- Court: Oregon Court of Appeals
- Area(s) of Law: Criminal Procedure
- Date Filed: 04-21-2021
- Case #: A169210
- Judge(s)/Court Below: Tookey, J. for the Court; Armstrong, P.J.; and Hadlock, J.P.T.
- Full Text Opinion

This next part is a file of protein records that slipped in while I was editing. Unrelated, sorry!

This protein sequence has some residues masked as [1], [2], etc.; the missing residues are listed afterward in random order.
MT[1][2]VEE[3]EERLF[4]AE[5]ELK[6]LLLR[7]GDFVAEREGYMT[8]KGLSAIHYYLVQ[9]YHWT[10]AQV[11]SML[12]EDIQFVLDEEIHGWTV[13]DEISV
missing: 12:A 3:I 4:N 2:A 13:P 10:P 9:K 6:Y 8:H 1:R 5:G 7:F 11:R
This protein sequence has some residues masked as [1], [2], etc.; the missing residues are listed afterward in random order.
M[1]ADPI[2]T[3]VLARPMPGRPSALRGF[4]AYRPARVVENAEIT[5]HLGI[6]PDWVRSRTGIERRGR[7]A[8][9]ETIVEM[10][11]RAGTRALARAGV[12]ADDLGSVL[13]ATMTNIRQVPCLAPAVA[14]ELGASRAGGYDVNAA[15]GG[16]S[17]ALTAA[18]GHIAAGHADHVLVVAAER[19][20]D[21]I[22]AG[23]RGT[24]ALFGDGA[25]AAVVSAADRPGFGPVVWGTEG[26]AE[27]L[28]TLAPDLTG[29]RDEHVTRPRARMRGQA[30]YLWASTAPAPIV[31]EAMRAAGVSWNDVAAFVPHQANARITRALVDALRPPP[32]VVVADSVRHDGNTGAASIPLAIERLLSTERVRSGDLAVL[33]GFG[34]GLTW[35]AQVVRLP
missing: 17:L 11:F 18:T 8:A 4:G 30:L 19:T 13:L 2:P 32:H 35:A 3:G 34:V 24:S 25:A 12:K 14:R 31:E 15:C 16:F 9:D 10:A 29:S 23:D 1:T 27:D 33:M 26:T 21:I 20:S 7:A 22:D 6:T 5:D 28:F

Defendant appealed a conviction of first-degree rape under ORS 163.375, and argued that the trial court erred when it failed to instruct the jury that, in order to convict Defendant, the State needed to prove that Defendant acted with the culpable mental state required by the offense. The State contended that the jury instruction as a whole was proper, even if a portion thereof omitted the culpable mental state required to convict Defendant. “[T]he trial court is required to instruct the jury that, to convict, it must determine that the state has proved beyond a reasonable doubt that [the] defendant acted with a culpable mental state.” State v. Gray, 261 Or App 121, 322 P3d 1094 (2014). The Court held that the trial court plainly erred when it omitted the requisite mental state, “knowingly”, from the jury instruction. The Court reasoned the error was obvious and detrimental to Defendant because there was more than a “little likelihood” that the mental state requirement influenced the verdict. Conviction on Count 1 reversed and remanded; otherwise affirmed.